Psst... We're working on the next generation of Chowhound! View >
HOME > Chowhound > Home Cooking >
May 8, 2007 04:59 PM

Cooking for a sometime vegetarian with a heart condition...ideas?

Hi all! Next week, I'm going to be living in a rental near the beach with family who I don't see often. Two are vegetarian and primarily get their protein from tofu, tempeh, and beans. One of these vegs. also has a heart condition and so needs low sodium in addition to the no animal fat. (He actually sneaks meat, or eats it when she's not around, but that's a whole other subject and not my immediate concern.) Another family member is in his eighties and eats low sodium, though not because of his heart. My brother is thankfully an omnivore who eats an amazing variety of food, as long as its tasty.

So, my most pressing question is this--how do I make tofu and tempeh and beans tasty without shoyu, salt, barbecue sauce, etc? Most of the ways I know to prepare them involve sodium, especially where the tofu is concerned. Please, any ideas and/or recipes would be appreciated.

Oh, and I should also say that I'm entirely fine with making vegetarian side dishes with pastas, grains, and fruits and veggies. I have several in my repertoire, and use a lot of herbs and spices to make those tasty. I just haven't figured out how to make the aforementioned protein/starch foods palatable without some sodium.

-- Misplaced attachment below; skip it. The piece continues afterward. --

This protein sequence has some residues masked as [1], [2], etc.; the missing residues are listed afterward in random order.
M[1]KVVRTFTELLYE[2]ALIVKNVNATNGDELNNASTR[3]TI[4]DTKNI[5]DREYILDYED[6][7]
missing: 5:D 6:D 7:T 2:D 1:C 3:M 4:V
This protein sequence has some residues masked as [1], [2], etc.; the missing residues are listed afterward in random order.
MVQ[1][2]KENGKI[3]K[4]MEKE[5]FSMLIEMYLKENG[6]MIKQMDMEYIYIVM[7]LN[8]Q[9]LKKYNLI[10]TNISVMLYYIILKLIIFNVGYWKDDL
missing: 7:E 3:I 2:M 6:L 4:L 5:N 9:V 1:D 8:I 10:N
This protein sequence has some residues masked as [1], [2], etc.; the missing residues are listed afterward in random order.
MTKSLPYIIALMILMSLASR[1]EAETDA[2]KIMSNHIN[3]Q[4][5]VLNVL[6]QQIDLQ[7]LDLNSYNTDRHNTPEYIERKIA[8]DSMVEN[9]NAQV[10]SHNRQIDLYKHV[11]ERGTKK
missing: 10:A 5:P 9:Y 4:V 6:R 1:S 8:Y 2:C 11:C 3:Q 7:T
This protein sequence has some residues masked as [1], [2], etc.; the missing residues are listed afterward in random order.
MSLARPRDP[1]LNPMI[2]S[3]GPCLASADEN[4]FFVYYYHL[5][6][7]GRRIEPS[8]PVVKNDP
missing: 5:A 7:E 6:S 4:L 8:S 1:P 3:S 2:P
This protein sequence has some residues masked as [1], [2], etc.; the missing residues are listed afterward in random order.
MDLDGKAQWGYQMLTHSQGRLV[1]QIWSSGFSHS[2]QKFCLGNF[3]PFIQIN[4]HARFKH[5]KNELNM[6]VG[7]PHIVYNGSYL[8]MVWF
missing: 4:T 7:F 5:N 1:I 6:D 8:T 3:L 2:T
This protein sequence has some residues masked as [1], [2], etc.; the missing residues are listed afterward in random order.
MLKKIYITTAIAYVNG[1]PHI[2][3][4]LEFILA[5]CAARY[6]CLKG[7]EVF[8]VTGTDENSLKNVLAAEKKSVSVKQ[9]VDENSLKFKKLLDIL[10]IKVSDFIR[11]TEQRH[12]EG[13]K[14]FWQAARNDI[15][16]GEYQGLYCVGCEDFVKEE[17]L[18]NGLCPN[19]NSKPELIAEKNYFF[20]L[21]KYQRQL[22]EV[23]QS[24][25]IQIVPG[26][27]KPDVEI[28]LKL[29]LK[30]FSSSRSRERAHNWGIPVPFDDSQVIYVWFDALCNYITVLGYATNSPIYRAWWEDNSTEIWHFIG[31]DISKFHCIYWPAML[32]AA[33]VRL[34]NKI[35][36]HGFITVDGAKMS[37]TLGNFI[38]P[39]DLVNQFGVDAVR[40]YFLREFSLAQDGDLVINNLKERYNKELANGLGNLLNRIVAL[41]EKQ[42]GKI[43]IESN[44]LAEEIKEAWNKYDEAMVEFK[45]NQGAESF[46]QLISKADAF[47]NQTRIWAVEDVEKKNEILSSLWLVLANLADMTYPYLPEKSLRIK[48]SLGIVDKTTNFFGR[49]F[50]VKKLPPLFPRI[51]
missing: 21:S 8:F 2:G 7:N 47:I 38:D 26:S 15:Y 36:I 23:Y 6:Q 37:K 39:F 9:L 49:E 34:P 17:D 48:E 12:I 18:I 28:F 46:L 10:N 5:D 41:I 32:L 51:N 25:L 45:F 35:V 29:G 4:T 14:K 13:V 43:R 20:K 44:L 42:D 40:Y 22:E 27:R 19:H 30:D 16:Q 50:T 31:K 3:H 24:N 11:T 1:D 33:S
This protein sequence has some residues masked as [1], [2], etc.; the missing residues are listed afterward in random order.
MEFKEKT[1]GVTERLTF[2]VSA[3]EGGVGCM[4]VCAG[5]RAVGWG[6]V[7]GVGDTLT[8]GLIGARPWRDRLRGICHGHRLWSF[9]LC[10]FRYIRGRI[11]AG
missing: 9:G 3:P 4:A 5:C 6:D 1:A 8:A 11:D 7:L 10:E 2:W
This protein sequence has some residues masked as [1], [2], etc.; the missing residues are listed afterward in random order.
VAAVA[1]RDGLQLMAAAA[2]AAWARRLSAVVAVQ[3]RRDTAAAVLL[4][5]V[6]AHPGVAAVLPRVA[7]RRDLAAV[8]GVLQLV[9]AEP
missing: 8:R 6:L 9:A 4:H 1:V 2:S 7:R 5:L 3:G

1. Click to Upload a photo (10 MB limit)
  1. For starters, try smoked tofu, which already has far more flavour than the regular.

    There are also a lot of low-sodium marinades out there - you could buy some before you head out, since the local beach store probably doesn't carry that stuff. Pesto could work if you reduce the parmesan. If you're in a pinch, go spicy - salsa, coconut milk curries and peanut sauce all work if you make them yourself.

    Oh, and grill them. Adds tons of flavour and no sodium.

    3 Replies
    1. re: piccola

      go easy on the coconut for anyone with a heart condition.. coconut oil is considered a no-no (or a rare treat, at best) for anyone with cardiac ish-hews.

      1. re: purple goddess

        I meant the light coconut milk - would that still be a problem?